Democrats: 'Dam is officially broken' for GOP on taxes

Senate Democrats hope to exploit a split between GOP senators and a major conservative group to build political momentum for repealing oil industry tax breaks in a deficit-cutting deal.

Thirty-four GOP senators voted Tuesday for Sen. Tom CoburnTom Coburn-trillion debt puts US fiscal house on very shaky ground Al Franken: 'I make fun of the people who deserved it' The more complex the tax code, the more the wealthy benefit MORE’s (R-Okla.) failed amendment to end a major ethanol industry tax break.

The vote dealt an apparent blow to Americans for Tax Reform, the influential group that said the amendment would violate their anti-tax pledge that most Republicans signed unless it was paired with other tax cuts.

Sen. Chuck SchumerCharles (Chuck) Ellis SchumerSenate Dems hold floor talk-a-thon against latest ObamaCare repeal bill This week: Senate wrapping up defense bill after amendment fight Cuomo warns Dems against cutting DACA deal with Trump MORE (D-N.Y.) — the top messaging strategist for Senate Democrats — and Sen. Robert MenendezRobert (Bob) MenendezOvernight Defense: Senate passes 0B defense bill | 3,000 US troops heading to Afghanistan | Two more Navy officials fired over ship collisions Poll finds little support for Menendez reelection Judge tells Menendez lawyer to 'shut up' MORE (D-N.J.) said Wednesday that Republicans who voted with Coburn should now support Democrats' call for stripping $21 billion over a decade in tax breaks for the largest oil companies.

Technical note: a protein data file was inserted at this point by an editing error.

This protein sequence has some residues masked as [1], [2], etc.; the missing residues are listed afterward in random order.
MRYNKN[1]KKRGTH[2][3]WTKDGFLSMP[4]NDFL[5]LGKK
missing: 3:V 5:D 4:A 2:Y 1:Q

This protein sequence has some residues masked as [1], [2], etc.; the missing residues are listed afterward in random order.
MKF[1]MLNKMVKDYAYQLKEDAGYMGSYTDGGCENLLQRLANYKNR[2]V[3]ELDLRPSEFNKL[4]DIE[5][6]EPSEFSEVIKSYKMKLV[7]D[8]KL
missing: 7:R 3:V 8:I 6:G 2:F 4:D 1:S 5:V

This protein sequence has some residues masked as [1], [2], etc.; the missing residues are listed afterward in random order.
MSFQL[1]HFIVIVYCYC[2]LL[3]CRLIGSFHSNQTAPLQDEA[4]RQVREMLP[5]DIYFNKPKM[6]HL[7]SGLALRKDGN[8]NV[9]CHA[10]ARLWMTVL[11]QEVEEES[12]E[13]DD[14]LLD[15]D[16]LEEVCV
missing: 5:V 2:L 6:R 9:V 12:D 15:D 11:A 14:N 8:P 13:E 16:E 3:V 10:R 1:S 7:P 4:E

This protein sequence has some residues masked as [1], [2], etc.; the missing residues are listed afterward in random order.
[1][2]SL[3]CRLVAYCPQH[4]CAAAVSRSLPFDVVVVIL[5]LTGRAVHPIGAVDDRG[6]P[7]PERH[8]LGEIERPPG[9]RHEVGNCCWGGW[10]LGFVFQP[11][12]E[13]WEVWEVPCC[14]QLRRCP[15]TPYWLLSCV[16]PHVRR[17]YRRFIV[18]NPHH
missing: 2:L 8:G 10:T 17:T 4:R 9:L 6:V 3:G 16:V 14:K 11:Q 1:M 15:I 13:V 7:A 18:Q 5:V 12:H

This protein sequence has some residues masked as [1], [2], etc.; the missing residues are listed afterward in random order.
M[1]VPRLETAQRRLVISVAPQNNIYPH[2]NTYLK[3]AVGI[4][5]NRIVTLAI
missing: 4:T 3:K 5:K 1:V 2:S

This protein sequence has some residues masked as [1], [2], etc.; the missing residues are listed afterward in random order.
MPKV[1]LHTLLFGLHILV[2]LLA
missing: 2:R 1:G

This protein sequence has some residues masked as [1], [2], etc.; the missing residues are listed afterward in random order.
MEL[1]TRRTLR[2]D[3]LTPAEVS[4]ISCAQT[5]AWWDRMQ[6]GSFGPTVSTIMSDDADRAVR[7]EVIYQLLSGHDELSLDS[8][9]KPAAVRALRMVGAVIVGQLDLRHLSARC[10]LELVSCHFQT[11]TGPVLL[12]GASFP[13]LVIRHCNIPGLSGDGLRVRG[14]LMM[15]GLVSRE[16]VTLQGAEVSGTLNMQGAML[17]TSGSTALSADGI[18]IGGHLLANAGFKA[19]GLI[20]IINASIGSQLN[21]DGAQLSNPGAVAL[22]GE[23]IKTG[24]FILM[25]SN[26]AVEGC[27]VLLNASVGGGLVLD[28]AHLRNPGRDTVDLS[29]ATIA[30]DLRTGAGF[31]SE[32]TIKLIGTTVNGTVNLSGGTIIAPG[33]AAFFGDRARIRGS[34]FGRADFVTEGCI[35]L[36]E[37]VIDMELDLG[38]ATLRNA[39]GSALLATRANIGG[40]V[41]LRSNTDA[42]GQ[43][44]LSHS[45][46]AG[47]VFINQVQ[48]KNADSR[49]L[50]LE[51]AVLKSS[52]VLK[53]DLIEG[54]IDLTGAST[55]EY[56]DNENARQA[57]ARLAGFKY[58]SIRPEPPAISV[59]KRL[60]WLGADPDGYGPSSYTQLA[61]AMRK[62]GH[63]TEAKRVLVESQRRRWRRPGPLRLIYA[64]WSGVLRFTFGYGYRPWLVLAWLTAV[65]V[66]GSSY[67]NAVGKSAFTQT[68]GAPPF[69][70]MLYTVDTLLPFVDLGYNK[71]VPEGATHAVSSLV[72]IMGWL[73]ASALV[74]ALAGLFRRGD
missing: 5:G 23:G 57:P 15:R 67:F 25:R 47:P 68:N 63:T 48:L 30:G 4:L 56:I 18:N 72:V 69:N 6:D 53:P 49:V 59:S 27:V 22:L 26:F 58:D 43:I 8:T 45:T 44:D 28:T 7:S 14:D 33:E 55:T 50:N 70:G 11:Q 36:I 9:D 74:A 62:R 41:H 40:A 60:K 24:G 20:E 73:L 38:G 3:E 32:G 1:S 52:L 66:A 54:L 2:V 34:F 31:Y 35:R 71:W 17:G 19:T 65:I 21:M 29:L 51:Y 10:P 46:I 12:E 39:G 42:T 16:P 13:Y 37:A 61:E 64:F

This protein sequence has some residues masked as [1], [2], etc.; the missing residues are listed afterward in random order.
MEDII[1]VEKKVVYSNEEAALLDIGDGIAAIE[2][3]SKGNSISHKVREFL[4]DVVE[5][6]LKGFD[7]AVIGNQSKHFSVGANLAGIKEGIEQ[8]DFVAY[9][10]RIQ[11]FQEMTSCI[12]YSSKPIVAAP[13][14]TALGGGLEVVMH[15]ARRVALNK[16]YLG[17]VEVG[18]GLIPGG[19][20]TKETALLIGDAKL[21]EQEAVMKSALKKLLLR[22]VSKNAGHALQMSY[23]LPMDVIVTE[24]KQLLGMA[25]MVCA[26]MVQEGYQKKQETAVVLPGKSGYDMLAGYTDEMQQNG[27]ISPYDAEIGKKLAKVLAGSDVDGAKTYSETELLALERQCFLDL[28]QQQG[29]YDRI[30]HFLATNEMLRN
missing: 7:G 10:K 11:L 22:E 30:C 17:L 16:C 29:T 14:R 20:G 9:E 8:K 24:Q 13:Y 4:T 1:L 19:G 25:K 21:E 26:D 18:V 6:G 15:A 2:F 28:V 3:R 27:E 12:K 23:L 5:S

“The dam is officially broken. The knee-jerk right-wing opposition to getting rid of any taxpayer subsidies is now subsiding,” Schumer said on a call with reporters.

He said that revenues in general should be on the table in ongoing budget talks between the White House and a bipartisan group of Capitol Hill lawmakers.

“The most natural candidate is the taxpayer subsidies for oil companies,” Schumer said. “If you think ethanol subsidies are a waste, there is no way you can justify handouts for oil companies who have seen record profits.”

Vice President Biden is leading high-stakes talks with lawmakers aimed at crafting a wide deficit-cutting deal as part of an agreement to raise the debt ceiling.

In mid-May the Senate blocked a Democratic bill to repeal $21 billion in oil industry tax breaks and apply the savings to deficit reduction.

The 52-48 vote was shy of the 60 votes needed to advance a bill that would nix incentives for ExxonMobil, Shell, ConocoPhillips, Chevron and BP.

But Democrats want to revive the issue in the talks with Biden, despite what has been widespread GOP resistance to stripping the oil industry incentives, as well as opposition from several Democrats from oil-producing states.

Menendez said Tuesday’s ethanol vote showed that Americans for Tax Reform President Grover Norquist’s “ideological stranglehold” had been broken.